The evolution of the working environment, from analogue to digital, has significantly altered the dynamics of the working process in terms of how one physically moves through it. In this sense, modern behavioural working traits can largely be characterized by a subject seated in front of a computer, navigating through digital space. This thesis focuses on human-computer interaction (HCI), the interface between users and computers, and examines body motions and gestures, namely of the hands, that are made to carry out simple, repetitive tasks using common commands.
The aim of this study is to evaluate the role of the physical body within a digital working environment by examining how certain physical motions take on gestural meaning and how these motions translate into the digital gestures that they subsequently create. This study therefore analyses the way in which physical motions relate to digital gestures and how this relationship can be translated into images.
Gesture is a phenomenon of human movement that can be defined as the nodal point where culture (the imposition of bodily techniques), neurobiology (the given mechanics of a human sensorimotor apparatus), and embodied experience (the kinesthetic experience specific to an individual body) overlap and inform one another. Within the domain of cognitive science, this research addresses the concepts of embodiment and conceptual metaphor, and explores how our concept of time influences our physical movements. Thus, there is a particular focus on the correlations that can be observed in everyday physical actions as these form the experiential basis of our perception of time and motion.
A metaphorical conception of time that shapes the way we perceive work, both on a physical and mental level, is what Lakoff and Johnson term the “Time as a Resource” metaphor: a theory that provides the foundation of our perception of time as valuable, and our understanding of efficiency as a highly regarded asset. The incentive to increase efficiency in the workplace has led to the field of “Time and Motion Studies”, dedicated to the observation and analysis of micro-movements, and has also inspired the field of ergonomics and the current popularity of the self-tracking movement. This research applies the techniques used in “Time and Motion Studies” to reflect on the role of the body within the transdisciplinary field of cybernetics.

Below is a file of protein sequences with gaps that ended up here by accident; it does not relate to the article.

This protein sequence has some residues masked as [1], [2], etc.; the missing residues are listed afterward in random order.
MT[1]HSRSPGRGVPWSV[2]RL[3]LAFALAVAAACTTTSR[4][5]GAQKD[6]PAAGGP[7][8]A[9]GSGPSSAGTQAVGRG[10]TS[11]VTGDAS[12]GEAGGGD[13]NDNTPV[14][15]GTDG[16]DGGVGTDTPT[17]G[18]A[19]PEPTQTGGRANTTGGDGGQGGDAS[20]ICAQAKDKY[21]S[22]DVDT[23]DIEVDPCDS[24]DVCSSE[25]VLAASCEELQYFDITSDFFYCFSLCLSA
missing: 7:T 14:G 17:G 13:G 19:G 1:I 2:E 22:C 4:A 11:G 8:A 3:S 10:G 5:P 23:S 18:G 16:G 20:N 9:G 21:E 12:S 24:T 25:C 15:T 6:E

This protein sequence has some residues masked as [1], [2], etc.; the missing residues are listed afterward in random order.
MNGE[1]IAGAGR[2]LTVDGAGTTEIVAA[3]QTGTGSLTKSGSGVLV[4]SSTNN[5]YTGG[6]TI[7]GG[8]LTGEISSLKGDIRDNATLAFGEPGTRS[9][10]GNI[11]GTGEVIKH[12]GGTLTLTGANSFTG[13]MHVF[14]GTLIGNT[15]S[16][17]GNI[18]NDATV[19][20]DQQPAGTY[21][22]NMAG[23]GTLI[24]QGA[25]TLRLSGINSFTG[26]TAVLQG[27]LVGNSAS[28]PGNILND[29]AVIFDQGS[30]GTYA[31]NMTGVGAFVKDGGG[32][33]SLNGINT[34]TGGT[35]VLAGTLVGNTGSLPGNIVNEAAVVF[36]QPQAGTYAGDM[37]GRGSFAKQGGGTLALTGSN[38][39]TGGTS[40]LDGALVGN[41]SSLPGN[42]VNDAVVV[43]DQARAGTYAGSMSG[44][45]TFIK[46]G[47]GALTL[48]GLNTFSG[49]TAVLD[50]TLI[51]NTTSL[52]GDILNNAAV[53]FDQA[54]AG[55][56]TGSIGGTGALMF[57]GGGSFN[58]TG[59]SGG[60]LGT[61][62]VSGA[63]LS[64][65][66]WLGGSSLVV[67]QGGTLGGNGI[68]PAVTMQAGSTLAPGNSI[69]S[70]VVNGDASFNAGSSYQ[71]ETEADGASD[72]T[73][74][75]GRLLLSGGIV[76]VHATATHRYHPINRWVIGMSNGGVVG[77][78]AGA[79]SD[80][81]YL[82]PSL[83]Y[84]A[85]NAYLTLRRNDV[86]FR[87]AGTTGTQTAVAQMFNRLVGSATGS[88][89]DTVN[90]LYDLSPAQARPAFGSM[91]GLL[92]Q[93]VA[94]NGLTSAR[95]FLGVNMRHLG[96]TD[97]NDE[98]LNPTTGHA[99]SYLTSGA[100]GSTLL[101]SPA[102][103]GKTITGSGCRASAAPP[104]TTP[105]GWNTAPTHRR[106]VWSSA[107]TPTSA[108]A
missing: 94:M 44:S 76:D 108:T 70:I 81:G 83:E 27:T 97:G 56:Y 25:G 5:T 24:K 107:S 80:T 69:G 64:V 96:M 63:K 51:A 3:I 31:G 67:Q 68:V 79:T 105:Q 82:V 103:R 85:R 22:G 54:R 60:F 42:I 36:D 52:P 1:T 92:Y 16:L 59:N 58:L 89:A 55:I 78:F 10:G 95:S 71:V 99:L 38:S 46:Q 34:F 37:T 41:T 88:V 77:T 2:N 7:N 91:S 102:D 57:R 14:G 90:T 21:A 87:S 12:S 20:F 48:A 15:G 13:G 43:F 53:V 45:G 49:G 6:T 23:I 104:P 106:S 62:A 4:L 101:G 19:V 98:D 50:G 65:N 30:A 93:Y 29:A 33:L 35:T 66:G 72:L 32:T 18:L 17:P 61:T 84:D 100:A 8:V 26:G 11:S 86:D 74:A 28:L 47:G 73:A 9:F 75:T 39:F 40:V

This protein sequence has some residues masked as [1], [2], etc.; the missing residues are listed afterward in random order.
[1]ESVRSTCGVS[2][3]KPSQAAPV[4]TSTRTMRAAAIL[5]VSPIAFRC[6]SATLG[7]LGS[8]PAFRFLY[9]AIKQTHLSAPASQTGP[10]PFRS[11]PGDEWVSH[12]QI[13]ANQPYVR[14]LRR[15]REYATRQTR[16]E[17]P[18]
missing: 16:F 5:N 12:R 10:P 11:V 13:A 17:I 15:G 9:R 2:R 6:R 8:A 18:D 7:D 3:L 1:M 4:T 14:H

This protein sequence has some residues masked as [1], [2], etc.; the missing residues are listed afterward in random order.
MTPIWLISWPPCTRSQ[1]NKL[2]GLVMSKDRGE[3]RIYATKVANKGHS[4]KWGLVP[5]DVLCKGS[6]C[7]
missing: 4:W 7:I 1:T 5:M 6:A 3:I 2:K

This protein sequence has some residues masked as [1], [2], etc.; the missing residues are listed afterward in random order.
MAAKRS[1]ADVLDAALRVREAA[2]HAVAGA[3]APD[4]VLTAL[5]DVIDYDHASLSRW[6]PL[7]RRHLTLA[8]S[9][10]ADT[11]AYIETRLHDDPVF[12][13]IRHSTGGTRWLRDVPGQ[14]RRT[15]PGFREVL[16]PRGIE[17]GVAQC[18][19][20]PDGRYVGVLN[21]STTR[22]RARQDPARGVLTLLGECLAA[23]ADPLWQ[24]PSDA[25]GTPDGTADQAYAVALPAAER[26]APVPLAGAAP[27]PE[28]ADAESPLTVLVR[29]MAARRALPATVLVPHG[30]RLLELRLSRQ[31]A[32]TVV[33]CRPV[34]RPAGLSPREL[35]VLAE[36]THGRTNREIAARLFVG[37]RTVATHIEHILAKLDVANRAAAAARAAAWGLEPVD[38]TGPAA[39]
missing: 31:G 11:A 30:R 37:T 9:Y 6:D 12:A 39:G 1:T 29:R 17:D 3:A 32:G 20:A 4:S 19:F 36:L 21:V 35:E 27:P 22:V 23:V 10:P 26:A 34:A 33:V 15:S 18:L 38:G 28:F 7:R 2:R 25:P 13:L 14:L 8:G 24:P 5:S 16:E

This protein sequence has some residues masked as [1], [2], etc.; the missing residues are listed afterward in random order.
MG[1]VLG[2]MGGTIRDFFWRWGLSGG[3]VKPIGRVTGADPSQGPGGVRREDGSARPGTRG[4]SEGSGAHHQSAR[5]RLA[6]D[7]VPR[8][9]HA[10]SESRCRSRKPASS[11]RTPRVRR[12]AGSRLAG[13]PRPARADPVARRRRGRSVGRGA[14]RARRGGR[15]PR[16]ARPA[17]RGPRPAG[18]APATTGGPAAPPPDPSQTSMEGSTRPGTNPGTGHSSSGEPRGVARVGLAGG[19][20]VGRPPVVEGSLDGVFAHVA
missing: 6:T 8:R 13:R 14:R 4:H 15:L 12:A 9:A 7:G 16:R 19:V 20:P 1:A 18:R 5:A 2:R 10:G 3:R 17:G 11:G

The experiments carried out within this research rest primarily on a foundation of perceptual theories of visual communication, namely cognitive and semiotic approaches. They address the question of how motion is perceived through images and how meaning is subsequently associated with them. Through practice-led investigations exploring alternative ways to visualize a subject’s motions and gestures while working in a digital environment, this research addresses the question of how we perceive and physically experience the routine and habitual nature of our everyday working worlds.